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Zoey_JD, Criminal attorney
Category: Fraud Examiner
Satisfied Customers: 23541
Experience:  Active member of the NYS bar since 1989
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I met this guy online. He had multiple photos and phone # *****

Customer Question

I met this guy online. He had multiple photos and phone # ***** We talked daily on phone or texted
He got me western union $1000 two different days and almost transfer $11000.00 bank/ bank transfer. But bank stopped it and filed fraud charges against me. How canny get it dropped
Submitted: 8 months ago.
Category: Fraud Examiner
Expert:  Zoey_JD replied 8 months ago.
Hello, Have you been arrested and charged with a crime? In what state?
Customer: replied 8 months ago.
No bank just " filed fraud charges against me" they returned $11,111.00 of money back original sender. And I was instructed remainder balance would be my responsibility to return to original sender.
Customer: replied 8 months ago.
Expert:  Zoey_JD replied 8 months ago.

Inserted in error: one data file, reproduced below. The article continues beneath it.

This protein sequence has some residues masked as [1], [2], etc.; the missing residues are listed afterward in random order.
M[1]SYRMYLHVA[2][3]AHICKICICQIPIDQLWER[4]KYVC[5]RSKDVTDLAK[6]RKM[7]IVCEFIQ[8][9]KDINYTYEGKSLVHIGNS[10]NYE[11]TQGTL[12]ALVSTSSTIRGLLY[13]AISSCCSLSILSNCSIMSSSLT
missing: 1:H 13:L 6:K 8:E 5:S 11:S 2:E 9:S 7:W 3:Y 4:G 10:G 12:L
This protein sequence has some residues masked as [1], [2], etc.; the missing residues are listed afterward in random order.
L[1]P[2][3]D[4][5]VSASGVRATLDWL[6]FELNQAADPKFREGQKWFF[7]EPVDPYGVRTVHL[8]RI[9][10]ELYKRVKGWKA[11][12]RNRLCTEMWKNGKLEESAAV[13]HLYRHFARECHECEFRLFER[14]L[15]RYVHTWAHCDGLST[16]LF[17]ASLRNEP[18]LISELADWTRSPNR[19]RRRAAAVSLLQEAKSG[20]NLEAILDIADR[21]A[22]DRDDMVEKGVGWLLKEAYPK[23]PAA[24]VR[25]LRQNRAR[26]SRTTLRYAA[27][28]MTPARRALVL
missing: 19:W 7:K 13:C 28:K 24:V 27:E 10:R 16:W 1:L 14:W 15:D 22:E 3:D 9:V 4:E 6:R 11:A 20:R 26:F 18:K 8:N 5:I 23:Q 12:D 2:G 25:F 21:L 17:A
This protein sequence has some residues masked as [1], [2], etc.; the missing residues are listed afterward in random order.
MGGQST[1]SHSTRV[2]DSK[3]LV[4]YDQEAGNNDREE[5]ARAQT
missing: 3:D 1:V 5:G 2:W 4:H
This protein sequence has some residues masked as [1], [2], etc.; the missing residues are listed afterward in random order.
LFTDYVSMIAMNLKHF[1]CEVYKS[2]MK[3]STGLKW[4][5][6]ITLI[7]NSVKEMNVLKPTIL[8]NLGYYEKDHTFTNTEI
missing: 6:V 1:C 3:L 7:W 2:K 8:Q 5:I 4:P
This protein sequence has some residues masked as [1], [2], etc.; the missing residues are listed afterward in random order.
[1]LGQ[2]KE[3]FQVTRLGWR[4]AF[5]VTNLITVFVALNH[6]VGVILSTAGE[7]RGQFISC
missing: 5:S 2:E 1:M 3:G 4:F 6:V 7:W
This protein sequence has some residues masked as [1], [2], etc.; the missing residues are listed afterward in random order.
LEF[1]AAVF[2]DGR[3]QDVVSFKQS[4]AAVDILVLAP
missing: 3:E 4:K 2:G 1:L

Thank you. People who ask a question like this have generally been unknowingly laundering money for someone they believe is either their employer or their internet romance who claims to be stranded abroad. In most instances, romance scammers ask for your money. But sometimes, they get your money in a round about way. That is, they ask you to receive money on their behalf and deposit it into your account. Then they generally ask that some of it get withdrawn and sent to a third party. The problem is that they are lying to you about where the money comes from. The money you receive is money this person has stolen from some other person he or she is romancing. When that person realizes that he or she has been defrauded and reports the fraud to the authorities, he's nowhere to be found. None of his contact information turns out to be real. But YOUR name and bank account is traceable. So suddenly you find that your bank has locked down your account and reported you to ChexSystem for using your bank account to commit fraud. That report follows you everywhere and can get you blacklisted from every other bank as well. Worse yet, laws in this area protect banks and not account holders, who are required to take good care in their business dealings and are strictly responsible for what goes into and comes out of their accounts. That means if you drew against non-existent funds relying on your so-called online love to be legitimate, you are liable to the bank for any overdraft that this situation creates when his funds bounce or are returned to the sender. You'll be expected to pay back the bank, or they will turn your file over to the state to press fraud charges against you. Your remedy in turn will be to sue the person who set you up, which of course, you won't be able to because he vanished into thin air? Does the above pretty much size up your situation? You start trying to fix this -- it's not easy -- by realiziing that you're the victim of a crime and making a report against your "boyfriend" with your local police and with the FBI at, which is their internet crime complaint center. Then you try to work something out with your bank, who will believe you much more readily if they see that you are not afraid to have involved the police and reported the crime. You can then try to dispute the fraud charges by negotiating with your bank and with ChexSystem, to which you've been reported. Here's a pretty good general overview of the various steps that you can take, and you should do them quickly. If you can retsin the services of a local lawyer to help you, that would be the best way to try to avert a possible prosecution and to get off ChexSystem's blacklist. Otherwise, you will not be able to find a bank who will let you open an account for 5 years, which is how long the blot would remain on your banking history if not removed.

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